My cancer was discovered early with a routine PSA (prostate-specific antigen) blood test. Even though my levels were still within the normal range, they had gradually risen over the past couple of years. The doctor recommended a biopsy, which led to the eventual surprising diagnosis. Previously, I had no adverse urinary symptoms. I was in great physical shape and had always taken good care of my body. I could still run an eight-minute mile. This couldn’t be happening to me, I thought.

Well, think again. Through my supportive family, praying friends, and Dr. Charles Ray at Commonwealth Urology, I somehow waded through the funk. Rather than undergo radiation or selective seeding, I decided to have my entire prostate removed, knowing full well that those embarrassing incontinence and erectile dysfunction issues could likely follow. Appropriately, I ended up having robotic surgery on Valentine’s Day at Baptist Health Hospital, spent a miserable week with a dangling catheter, and the next six weeks mired in recovery.

Fortunately for me, the incontinence issues have cleared up quickly. I’m peeing like a horse—with no runs or drips. I’ve got a whole bag of unused Depends if anyone needs them. The ED issues are more of a challenge. Let’s just say I’m glad this didn’t happen twenty years earlier. The doctor is confident I’ll regain my edge. I’m a bit more skeptical, although thoroughly amazed that the vacuum penis pump has thus far delivered as promised.

Just when I was nearly back to fighting strength, however, life throws me another haymaker. A nodule on my thyroid was found to be “suspicious” upon biopsy. A new-fangled molecular test indicated probable malignancy. WHAT? Two cancers in six months? YOU CANNOT BE SERIOUS!

You’d think with practice, I would have responded more favorably this time around—with more resilience and fortitude. I’d survived my cancerous prostate. Surely I could do the same with my thyroid.

WRONG! The same doubts and fears and tears of pain came crashing down again—I was a basket case. The wuss in me had returned with a vengeance.

Once again, there was speculation and worry—some pretty dark nights of the soul fearing the worst. Prayer warriors were summoned again, and on July 11th, I went back under the knife at Good Samaritan Hospital under the capable hands of Dr. David Sloan to have the right lobe of my thyroid surgically cut out.

Surgery is never fun, but at least this time, there was no catheter involved—and for the first time in my lifetime, my annual insurance deductible had actually been met. THAT was intensely satisfying, but the ensuing days waiting for the pathology report were interminable. When Dr. Sloan finally gave me the good news the other day—that the tumor was BENIGN—relief washed over me. Actually, it was more like waves of ecstasy. I had bucked the odds. It was the proverbial new lease on life—like the Laettner shot or the Wisconsin loss mercifully wiped from the memory banks forever.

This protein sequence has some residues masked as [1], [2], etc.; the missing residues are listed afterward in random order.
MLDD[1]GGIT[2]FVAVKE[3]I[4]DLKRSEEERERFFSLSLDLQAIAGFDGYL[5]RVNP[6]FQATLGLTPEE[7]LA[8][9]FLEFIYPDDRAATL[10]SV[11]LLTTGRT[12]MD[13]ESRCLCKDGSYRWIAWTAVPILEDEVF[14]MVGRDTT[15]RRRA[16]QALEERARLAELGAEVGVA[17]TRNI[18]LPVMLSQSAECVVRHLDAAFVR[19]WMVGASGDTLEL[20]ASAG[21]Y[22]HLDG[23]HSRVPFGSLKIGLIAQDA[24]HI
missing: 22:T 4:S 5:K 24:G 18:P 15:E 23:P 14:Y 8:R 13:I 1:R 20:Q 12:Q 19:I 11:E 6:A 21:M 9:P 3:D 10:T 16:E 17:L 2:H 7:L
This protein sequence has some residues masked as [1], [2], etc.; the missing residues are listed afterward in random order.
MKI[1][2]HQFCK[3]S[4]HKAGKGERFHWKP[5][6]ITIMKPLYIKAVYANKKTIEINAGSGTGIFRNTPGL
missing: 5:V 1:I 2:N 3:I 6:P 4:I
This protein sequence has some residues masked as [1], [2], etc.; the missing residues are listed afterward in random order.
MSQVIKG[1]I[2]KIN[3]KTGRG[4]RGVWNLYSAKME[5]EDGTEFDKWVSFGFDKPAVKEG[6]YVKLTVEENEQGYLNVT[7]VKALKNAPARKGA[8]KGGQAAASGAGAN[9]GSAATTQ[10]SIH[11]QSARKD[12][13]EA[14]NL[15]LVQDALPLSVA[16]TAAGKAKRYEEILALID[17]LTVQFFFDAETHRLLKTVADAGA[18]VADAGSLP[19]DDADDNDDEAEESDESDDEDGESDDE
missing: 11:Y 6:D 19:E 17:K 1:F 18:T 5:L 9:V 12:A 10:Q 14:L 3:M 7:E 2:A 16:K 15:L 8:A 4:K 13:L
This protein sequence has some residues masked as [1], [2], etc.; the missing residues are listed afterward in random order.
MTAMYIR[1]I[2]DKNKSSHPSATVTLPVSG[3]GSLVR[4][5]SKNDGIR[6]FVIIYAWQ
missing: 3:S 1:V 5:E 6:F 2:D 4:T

Despite my good fortune, tough challenges still lie ahead. I’ll have to monitor my thyroid levels for the rest of my life—just like I’ll have to continually check my PSA levels for any prostate cancer recurrence. Those relentless cancer cells are always lurking, looking to crash your party when you least expect it. Cancer sucks. Awaiting those test results sucks almost as much.

The real question is this, though. What have I learned from all of this?

Most of all, I’ve learned compassion—compassion for the multitudes of cancer patients and their families. The mental anguish of dealing with these diseases is nearly as devastating as the physical challenges. Those who are suffering covet our encouragement, support, and prayers. You CAN get through this.

The other thing I learned is that life just seems so random. There’s suffering all around us. Good people we care about get sick and die. Disasters happen. On the surface, life just seems so blatantly unfair.

But when I dig deeper, I’ve discovered that life can also be intensely meaningful—designed to be lived to the fullest, and endlessly savored. I’m not sure why it took me this long to discover this basic truth. It seems so simple and straightforward. But if two back-to-back health scares within a six-month period is what it took to get my attention, then I’m eternally grateful that I went through the trials.

Finally—Guys, get your PSA levels checked on an annual basis. Monitor your thyroid periodically. Take care of your bodies. Find good doctors and listen to their advice. Remember that not all fancy schmancy medical tests are a hundred percent accurate. Pray. Love life. Love one another. And above all, keep the faith. Miracles do happen—even to wusses like me.

Dr. John Huang is a retired orthodontist. He currently serves as a columnist for Nolan Group Media and Sports View America. If you enjoy his writing, you can follow him on Twitter @KYHuangs.